(Source: Karl Mayer)
Warp knitting technology is one of the most efficient surface forming processes in the textile industry, and also shows advantages over weaving in terms of environmental impact.
The warp knitting machine manufacturer Karl Mayer Group, Obertshausen/Germany, arranged for a comparative energy consumption study comparing the technologies of weaving and warp knitting to be carried out by the independent consulting company Gherzi Textil Organisation AG, Zurich/Switzerland. The study shows that warp knitting consumes considerably less energy than weaving. The potential savings in electricity are not only remarkable in terms of CO2 emissions but are also a cost advantage in view of rising energy prices.
Study: Weaving and warp knitting compared
The study focused on warp preparation, the actual surface production as the main process, and the design of the production environment required for this in terms of humidification, air conditioning and lighting. In the weaving mill, sizing, which is usually indispensable, was also taken into account.
In the main process, the focus was on the use of electricity to drive motors and to generate air and water flows for the weaving machines.
Energy consumption data came from different textile companies. In addition, textile machinery manufacturers provided input from internal performance measurements.
From the data, the amount of energy required per m2 was determined for the comparison.
For the study, 4 product categories that are representative of both technologies were selected. These were terry fabrics made of cotton, and linings, curtains and trouser fabrics each made of polyester (PET) or polyamide (PA).
Subsequently, the consumption data for the production of warp knitted and woven articles with comparable fabric parameters were examined for each category. The warp knitted fabrics were produced on 2 and 3-bar high-performance tricot machines and basic warp knitting machines with 3 and 4 guide bars. Water jet and air-jet weaving machines were used in the weaving mill. All machines were no more than 10 years old.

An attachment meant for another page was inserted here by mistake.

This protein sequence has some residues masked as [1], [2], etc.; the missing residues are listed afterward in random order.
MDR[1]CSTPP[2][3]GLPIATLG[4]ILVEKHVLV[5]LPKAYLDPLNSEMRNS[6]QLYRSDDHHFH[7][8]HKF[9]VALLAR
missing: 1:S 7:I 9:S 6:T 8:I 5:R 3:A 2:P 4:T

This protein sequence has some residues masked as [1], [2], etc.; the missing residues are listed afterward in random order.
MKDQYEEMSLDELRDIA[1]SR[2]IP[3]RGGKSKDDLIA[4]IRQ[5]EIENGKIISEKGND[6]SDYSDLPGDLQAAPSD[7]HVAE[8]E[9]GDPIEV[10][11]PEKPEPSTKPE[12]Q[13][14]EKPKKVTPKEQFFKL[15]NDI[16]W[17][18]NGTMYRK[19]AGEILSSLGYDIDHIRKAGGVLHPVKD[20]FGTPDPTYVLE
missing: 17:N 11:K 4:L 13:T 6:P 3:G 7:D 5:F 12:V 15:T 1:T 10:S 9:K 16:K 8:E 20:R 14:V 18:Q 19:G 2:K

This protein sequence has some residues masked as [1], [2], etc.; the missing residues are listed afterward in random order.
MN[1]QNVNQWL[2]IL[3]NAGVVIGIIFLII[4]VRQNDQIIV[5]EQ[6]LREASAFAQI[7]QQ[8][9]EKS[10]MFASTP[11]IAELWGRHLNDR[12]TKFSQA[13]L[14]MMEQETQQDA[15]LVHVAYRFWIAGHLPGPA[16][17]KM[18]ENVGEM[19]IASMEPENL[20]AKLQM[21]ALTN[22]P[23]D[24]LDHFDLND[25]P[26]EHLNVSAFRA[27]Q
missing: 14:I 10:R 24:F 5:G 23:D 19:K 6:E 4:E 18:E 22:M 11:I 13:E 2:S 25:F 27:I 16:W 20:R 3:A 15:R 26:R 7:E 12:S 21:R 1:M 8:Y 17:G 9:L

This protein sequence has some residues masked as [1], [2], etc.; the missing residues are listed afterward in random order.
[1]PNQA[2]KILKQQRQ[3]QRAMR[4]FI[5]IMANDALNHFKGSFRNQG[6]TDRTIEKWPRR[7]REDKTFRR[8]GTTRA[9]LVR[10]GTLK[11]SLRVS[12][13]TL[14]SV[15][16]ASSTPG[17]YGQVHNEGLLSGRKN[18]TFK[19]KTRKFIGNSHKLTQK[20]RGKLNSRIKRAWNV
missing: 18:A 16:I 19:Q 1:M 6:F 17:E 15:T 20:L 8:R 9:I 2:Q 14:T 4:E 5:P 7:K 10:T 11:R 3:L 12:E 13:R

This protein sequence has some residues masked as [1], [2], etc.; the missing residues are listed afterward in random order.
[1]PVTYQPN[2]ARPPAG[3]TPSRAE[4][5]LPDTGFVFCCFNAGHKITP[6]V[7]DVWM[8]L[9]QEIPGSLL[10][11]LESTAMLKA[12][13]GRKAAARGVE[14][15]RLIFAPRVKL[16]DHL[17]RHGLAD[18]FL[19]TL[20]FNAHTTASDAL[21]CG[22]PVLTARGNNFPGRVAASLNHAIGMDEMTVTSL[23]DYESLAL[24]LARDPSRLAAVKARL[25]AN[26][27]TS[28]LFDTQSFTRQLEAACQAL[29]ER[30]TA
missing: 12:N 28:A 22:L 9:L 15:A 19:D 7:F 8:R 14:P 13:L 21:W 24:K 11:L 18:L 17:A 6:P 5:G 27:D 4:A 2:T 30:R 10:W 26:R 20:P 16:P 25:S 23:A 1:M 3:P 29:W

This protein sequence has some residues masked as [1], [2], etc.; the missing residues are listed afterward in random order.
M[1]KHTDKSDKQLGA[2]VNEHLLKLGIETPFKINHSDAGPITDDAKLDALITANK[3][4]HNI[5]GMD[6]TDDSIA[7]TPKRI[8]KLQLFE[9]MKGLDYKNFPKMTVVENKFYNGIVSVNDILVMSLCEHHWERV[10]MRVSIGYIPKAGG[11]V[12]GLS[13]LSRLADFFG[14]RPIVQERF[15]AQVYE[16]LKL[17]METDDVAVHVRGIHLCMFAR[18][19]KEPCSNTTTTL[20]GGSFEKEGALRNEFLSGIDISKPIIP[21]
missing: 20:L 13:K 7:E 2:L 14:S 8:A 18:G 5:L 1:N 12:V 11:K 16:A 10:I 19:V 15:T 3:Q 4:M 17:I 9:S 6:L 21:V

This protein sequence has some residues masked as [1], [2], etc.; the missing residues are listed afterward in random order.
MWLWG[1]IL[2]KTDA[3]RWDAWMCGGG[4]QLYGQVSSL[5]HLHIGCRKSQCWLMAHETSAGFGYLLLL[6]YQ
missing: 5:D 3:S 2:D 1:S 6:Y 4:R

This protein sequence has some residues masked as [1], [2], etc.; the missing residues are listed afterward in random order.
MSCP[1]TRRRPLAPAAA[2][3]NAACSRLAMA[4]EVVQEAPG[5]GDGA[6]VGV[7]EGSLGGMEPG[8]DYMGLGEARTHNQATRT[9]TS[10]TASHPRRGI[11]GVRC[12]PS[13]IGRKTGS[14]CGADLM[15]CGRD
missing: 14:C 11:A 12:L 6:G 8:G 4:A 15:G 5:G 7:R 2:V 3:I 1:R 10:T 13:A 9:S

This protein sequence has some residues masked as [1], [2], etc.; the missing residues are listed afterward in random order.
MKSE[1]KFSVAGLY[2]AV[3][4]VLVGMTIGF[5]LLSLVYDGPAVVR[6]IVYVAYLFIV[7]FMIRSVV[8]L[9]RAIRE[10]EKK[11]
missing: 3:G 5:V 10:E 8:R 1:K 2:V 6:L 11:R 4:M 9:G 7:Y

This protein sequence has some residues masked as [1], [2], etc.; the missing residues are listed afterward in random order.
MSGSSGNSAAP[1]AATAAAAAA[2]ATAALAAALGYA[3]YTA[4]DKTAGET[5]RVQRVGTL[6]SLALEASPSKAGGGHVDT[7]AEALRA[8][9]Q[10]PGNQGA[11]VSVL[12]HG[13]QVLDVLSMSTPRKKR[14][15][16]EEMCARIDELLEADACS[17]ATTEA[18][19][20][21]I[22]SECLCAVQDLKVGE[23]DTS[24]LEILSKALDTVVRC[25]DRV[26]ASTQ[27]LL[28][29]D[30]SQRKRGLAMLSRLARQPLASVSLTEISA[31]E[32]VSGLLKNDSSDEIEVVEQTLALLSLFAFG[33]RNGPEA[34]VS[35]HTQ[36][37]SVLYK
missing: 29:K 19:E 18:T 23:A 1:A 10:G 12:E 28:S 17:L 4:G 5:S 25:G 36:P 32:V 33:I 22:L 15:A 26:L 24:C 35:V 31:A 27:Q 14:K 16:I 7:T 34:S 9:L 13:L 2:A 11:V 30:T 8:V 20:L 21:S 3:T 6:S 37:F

For warp preparation, fabric production and setting of the ambient parameters, significantly less electricity is required overall in the warp knitting mill than in the weaving mill. This applies to all product categories.
(Source: Karl Mayer)
Particularly large differences can be seen in the energy expenditures for the main process, i.e. for pure machine operation. These are particularly well suited for technology comparison, as they are independent of location and therefore the same in all countries.
In terms of product groups, the advantage of warp knitting over weaving is greatest in the production of trouser fabrics. For the production of apparel textiles, warp knitting machines require only about one tenth of the energy consumed by weaving machines. In absolute terms, the potential electricity saving is 0.57 kWh/m2
The positive effects on the environmental balance sheet, but also on the cost balance sheet, can best be illustrated by an example. An Indian company with 400 air-jet weaving machines and an average daily production of around 134,000 m2
of these textiles can reduce its CO2
emissions by around 55 tons/day by switching technology to warp knitting – with CO2
emissions of 725 g/kWh in India in 2019 . Coal-fired power generation dominates the country's energy mix.
In addition to less environmental impact, there are also lower electricity costs. At a price of US$ 0.104/kWh at the end of 2021, the savings potential is around $ 8,000/day. Today, this amount is likely to be much higher .
In addition, the previous output can be achieved with far fewer machines. With a 14-fold increase in daily production, 27 warp knitting machines can replace the previous 400 looms . A smaller machinery fleet requires less space and personnel. These are also significant advantages.
 Gherzi: Compare conversion cost (mainly power related) of weaving and warp knitting, study for Karl Mayer, February 24, 2022
This Article was published in melliand International 6/2022